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Without attempting to answer these questions we may perhaps not altogether un-profitably analyze the origin of our British geniuses and ascertain precisely from what soil each sprang. Let us trace our most famous men to their birthplace–let us deal with genius by counties. Why did Shakespeare come from Warwickshire? Was this Warwickshire so enlightened, so highly cultivated, so filled with an intellectual population that it could easily produce that which is by universal consent ranked as the master mind of the world–even above Plato’s? Not at all. On the contrary, Warwickshire as a whole was inhabited by a dull, plodding, prosaic folk; but, nevertheless, it contained, amongst its better sort, the germs of Shakespeare long before Shakespeare was born. While it is true there are exceptions to the rule, it is no less true that the members of a race or tribe or family must conform to the family qualities and characteristics. Some ethnologists doubt whether any well-authenticated exceptions exist. As Dr. Wendell Holmes observes: “Two and two do not always make four in this matter of hereditary descent of qualities. Sometimes they make three, and sometimes five.” Anyhow, all the qualities and characteristics of Napoleon are to be found in Corsica and not elsewhere. On this hypothesis, then, Warwickshire contained the precise ingredients of Shakespeare–his sanity and serenity, his good-humour and philosophy–and when circumstances were favourable the Man appeared. Shakespeare was Warwickshire crystallized by Fate.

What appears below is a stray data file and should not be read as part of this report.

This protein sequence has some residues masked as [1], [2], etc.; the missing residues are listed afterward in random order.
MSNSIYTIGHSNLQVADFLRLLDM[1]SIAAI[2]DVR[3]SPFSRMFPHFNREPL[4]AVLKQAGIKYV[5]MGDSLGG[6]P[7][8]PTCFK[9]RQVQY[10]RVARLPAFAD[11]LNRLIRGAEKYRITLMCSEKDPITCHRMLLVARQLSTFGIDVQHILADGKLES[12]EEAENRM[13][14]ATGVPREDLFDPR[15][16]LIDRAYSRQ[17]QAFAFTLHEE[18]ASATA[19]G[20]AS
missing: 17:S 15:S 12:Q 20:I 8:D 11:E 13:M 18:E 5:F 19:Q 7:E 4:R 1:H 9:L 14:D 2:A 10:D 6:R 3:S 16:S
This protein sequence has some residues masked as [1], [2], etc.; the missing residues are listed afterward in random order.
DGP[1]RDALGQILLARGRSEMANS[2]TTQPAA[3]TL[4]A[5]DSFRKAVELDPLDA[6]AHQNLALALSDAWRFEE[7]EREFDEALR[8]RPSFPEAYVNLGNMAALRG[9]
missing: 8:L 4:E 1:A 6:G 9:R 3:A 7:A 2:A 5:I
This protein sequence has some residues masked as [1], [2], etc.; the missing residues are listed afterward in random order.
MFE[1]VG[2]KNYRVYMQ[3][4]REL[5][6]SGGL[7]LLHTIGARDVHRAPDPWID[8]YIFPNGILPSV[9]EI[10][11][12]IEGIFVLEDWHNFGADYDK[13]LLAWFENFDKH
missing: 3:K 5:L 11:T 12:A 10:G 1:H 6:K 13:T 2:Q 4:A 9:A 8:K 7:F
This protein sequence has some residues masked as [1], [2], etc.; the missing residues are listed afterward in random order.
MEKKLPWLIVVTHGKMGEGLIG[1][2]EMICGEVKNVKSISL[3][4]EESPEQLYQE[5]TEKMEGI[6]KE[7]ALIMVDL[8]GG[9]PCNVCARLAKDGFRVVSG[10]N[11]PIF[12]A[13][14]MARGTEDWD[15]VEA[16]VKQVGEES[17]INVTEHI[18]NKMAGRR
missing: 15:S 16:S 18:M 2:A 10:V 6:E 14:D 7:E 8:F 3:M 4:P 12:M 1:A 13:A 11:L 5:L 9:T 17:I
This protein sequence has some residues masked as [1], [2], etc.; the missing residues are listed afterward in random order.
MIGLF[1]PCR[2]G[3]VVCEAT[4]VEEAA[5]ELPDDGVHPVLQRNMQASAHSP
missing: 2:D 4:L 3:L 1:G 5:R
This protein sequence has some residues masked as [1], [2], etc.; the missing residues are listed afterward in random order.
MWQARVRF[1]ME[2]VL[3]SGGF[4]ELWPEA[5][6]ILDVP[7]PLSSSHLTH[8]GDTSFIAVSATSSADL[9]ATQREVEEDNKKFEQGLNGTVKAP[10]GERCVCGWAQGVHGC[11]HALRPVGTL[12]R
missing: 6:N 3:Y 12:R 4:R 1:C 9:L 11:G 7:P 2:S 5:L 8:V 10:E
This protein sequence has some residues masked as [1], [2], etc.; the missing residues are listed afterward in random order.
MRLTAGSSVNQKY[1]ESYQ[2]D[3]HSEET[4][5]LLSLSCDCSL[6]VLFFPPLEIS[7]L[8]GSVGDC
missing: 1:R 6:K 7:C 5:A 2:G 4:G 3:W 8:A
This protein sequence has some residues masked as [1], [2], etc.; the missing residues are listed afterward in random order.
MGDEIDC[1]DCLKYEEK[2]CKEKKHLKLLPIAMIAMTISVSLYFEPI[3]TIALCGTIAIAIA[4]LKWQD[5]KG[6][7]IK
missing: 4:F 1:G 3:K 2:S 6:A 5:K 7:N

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By way of illustration of this fact, two and a half centuries later another individual appeared, eminently good-humoured, sane, serene, and philosophic. This was George Eliot, whose breadth of intellect was for a woman astounding, and presents many points of resemblance to the immortal Bard of Avon. This, again, is the very genius of Warwickshire; it would not be the genius of Norfolk, nor would it be the genius of Kent or Cornwall. As for the adjoining counties, in our second chart we notice that no fewer than four have produced only one apiece of men worthy to be in the first rank in their respective callings.

Turning now from the heart of England to its northern extremity, we find that Northumberland is responsible for but two names on our roll of honour. To Cumberland belongs William Wordsworth, the poet of the Lakes, while the adjoining county of Durham brought forth, besides the Earl of Durham, the great pro-consul to whom modern Canada owes more than to any statesman, England’s greatest poetess, Elizabeth Barrett Browning.

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Westmorland is the birthplace of no very eminent person. Yorkshire, the largest of English counties, we should naturally expect to be almost a nation by itself and exhibit a catholicity in genius. We are not disappointed. Nearly all departments have their representative. In war there is Lord Lawrence; in politics, Wilberforce; in discovery, Captain Cook; in learning, Bentley; in painting, Lord Leighton; in sculpture, Flaxman; in fiction, Charlotte Bronte; in engineering, Smeaton. The much smaller county of Lancaster is much more distinguished as a political cradle, for Peel, Bright, and Gladstone first arose there; besides Kemble, the celebrated actor; Romney, the painter; and Arkwright, the engineer.